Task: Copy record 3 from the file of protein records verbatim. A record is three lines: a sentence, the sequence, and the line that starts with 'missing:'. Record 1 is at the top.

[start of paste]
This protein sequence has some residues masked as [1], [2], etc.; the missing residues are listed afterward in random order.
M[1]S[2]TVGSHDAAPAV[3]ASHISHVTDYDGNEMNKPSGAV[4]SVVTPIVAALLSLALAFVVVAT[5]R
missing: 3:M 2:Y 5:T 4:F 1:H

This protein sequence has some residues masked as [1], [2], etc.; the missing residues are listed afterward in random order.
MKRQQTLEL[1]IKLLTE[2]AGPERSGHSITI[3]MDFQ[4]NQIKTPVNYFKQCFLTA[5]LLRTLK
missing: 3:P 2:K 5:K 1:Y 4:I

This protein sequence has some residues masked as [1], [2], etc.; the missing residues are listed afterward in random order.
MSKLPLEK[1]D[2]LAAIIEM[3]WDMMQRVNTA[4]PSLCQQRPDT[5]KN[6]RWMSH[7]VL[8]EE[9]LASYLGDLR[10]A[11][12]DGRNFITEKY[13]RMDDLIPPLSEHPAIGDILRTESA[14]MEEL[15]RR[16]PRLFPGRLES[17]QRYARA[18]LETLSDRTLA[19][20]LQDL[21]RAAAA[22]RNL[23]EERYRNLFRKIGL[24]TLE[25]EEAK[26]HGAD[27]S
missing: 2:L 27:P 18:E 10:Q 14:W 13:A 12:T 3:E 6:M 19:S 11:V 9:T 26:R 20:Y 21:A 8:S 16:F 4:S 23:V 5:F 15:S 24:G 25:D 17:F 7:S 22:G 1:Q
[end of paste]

This protein sequence has some residues masked as [1], [2], etc.; the missing residues are listed afterward in random order.
MSKLPLEK[1]D[2]LAAIIEM[3]WDMMQRVNTA[4]PSLCQQRPDT[5]KN[6]RWMSH[7]VL[8]EE[9]LASYLGDLR[10]A[11][12]DGRNFITEKY[13]RMDDLIPPLSEHPAIGDILRTESA[14]MEEL[15]RR[16]PRLFPGRLES[17]QRYARA[18]LETLSDRTLA[19][20]LQDL[21]RAAAA[22]RNL[23]EERYRNLFRKIGL[24]TLE[25]EEAK[26]HGAD[27]S
missing: 2:L 27:P 18:E 10:Q 14:W 13:A 12:T 3:E 6:M 19:S 11:V 9:T 26:R 20:Y 21:A 8:S 16:F 4:S 23:V 5:F 15:S 24:G 25:D 17:F 7:S 22:G 1:Q